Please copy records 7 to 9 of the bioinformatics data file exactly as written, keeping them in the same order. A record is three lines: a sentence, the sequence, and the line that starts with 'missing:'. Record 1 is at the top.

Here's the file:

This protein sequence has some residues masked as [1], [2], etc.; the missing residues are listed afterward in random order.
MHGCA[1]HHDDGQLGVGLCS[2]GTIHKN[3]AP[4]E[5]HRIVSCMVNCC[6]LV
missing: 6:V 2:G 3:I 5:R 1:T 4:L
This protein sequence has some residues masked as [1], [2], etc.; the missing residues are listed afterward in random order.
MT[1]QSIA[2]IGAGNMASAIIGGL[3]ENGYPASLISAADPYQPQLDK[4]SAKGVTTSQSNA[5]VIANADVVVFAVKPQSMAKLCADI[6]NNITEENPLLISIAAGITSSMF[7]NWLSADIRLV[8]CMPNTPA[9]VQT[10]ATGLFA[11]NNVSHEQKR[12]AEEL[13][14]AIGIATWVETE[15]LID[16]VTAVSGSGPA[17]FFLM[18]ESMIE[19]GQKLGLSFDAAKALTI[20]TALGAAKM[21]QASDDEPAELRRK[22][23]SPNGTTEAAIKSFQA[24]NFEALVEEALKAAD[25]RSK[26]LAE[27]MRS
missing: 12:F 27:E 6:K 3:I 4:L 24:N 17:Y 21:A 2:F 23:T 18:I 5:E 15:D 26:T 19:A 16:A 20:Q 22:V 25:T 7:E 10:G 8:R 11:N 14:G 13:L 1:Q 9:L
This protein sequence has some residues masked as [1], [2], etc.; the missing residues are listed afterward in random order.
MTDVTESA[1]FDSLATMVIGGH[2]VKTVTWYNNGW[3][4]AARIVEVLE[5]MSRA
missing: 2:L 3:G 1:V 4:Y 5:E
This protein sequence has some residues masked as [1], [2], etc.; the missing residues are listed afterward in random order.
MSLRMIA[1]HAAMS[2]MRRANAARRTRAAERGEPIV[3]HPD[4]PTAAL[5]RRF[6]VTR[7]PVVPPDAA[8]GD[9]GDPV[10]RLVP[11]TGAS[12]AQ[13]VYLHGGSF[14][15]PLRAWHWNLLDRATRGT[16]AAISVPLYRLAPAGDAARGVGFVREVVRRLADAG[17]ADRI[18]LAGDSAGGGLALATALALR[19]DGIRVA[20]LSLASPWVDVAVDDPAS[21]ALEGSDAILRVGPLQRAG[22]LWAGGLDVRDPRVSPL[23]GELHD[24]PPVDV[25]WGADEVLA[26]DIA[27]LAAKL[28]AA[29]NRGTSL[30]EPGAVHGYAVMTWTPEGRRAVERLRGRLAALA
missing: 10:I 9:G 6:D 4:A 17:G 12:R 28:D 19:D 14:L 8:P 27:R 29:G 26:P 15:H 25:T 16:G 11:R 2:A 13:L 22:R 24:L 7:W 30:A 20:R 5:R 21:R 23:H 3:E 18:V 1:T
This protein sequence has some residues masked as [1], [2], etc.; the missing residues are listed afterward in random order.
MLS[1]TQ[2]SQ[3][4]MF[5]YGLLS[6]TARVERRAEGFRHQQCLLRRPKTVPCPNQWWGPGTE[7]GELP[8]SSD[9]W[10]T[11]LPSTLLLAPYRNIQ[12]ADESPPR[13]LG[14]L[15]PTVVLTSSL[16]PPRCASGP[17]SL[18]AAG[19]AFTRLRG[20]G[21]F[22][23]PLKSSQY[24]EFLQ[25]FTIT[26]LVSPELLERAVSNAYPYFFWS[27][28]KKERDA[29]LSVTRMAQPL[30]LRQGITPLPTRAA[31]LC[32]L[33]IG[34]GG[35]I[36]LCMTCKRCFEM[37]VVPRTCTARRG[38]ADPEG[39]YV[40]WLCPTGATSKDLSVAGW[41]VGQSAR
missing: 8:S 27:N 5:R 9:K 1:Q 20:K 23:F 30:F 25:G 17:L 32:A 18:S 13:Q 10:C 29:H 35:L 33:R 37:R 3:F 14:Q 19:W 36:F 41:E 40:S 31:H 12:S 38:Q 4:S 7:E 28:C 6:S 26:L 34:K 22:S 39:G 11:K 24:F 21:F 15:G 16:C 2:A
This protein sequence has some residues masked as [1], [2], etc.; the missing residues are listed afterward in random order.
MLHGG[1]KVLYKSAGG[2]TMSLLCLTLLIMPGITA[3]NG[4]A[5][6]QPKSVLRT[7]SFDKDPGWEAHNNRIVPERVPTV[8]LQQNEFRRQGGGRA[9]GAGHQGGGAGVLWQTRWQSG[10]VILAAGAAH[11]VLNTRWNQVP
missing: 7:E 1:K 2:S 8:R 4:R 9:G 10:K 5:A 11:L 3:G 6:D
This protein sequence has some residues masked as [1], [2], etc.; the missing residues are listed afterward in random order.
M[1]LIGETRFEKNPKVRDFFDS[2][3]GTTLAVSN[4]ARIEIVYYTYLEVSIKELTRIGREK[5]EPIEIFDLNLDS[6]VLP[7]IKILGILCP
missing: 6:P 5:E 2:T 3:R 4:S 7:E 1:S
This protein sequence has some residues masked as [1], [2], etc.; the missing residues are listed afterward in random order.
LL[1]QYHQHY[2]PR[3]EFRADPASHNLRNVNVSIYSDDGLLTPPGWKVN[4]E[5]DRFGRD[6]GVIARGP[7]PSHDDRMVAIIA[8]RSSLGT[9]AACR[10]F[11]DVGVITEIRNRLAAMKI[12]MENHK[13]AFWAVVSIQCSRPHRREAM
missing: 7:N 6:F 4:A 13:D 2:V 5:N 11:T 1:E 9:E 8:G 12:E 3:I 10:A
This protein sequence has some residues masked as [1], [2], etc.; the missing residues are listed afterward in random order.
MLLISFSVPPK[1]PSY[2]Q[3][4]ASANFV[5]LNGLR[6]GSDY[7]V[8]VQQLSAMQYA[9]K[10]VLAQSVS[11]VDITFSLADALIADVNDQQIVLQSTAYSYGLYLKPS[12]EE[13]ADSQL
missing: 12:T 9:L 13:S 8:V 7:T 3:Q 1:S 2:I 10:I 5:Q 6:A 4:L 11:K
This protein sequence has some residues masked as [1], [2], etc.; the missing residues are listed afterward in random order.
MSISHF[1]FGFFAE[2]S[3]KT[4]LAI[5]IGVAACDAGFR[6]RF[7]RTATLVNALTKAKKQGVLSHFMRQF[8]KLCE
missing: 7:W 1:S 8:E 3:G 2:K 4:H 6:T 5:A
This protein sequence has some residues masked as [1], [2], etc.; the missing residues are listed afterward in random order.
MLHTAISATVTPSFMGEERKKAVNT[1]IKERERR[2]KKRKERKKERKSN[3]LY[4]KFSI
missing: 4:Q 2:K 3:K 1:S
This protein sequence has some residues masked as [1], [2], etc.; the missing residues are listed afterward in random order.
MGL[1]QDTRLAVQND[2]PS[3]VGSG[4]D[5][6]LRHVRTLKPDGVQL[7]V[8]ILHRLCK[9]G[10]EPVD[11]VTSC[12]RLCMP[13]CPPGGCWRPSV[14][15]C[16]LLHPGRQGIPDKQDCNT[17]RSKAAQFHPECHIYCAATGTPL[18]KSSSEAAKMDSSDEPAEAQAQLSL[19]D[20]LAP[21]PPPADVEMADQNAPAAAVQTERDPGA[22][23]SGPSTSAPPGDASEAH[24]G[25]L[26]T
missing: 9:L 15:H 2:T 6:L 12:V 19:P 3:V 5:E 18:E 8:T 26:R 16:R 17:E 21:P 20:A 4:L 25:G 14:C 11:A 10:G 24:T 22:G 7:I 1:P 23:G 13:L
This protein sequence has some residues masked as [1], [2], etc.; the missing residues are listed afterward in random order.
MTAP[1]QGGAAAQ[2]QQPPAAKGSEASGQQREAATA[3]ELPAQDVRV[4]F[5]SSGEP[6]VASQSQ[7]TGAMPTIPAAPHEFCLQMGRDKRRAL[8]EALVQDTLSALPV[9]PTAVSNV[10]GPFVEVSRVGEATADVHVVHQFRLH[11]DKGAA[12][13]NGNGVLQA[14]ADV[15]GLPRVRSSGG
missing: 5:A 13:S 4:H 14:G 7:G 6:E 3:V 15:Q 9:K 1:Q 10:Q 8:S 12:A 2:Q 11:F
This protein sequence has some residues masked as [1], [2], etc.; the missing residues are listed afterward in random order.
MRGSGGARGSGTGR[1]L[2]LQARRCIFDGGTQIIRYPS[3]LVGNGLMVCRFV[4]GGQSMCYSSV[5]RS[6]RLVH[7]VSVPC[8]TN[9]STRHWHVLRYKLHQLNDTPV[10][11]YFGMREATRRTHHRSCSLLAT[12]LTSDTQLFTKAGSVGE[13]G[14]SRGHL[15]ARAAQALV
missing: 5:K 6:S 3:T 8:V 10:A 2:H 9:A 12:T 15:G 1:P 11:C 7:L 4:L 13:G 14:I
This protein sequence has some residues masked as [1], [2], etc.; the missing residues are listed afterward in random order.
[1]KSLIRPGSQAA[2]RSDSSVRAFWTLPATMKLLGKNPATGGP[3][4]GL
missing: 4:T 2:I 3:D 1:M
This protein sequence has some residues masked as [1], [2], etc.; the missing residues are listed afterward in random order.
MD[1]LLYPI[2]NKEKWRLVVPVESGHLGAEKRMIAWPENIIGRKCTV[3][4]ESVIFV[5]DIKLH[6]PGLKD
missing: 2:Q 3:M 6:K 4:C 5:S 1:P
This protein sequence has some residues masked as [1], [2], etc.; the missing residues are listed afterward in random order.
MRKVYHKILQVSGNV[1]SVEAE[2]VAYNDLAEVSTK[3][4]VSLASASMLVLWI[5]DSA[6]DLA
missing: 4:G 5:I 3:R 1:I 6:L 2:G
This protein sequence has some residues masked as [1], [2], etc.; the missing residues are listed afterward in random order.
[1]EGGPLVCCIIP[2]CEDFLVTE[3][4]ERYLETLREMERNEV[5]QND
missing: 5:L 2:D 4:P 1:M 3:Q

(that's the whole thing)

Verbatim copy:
This protein sequence has some residues masked as [1], [2], etc.; the missing residues are listed afterward in random order.
M[1]LIGETRFEKNPKVRDFFDS[2][3]GTTLAVSN[4]ARIEIVYYTYLEVSIKELTRIGREK[5]EPIEIFDLNLDS[6]VLP[7]IKILGILCP
missing: 6:P 5:E 2:T 3:R 4:S 7:E 1:S
This protein sequence has some residues masked as [1], [2], etc.; the missing residues are listed afterward in random order.
LL[1]QYHQHY[2]PR[3]EFRADPASHNLRNVNVSIYSDDGLLTPPGWKVN[4]E[5]DRFGRD[6]GVIARGP[7]PSHDDRMVAIIA[8]RSSLGT[9]AACR[10]F[11]DVGVITEIRNRLAAMKI[12]MENHK[13]AFWAVVSIQCSRPHRREAM
missing: 7:N 6:F 4:A 13:D 2:V 5:N 11:T 1:E 9:E 8:G 12:E 3:I 10:A
This protein sequence has some residues masked as [1], [2], etc.; the missing residues are listed afterward in random order.
MLLISFSVPPK[1]PSY[2]Q[3][4]ASANFV[5]LNGLR[6]GSDY[7]V[8]VQQLSAMQYA[9]K[10]VLAQSVS[11]VDITFSLADALIADVNDQQIVLQSTAYSYGLYLKPS[12]EE[13]ADSQL
missing: 12:T 9:L 13:S 8:V 7:T 3:Q 1:S 2:I 10:I 5:Q 6:A 4:L 11:K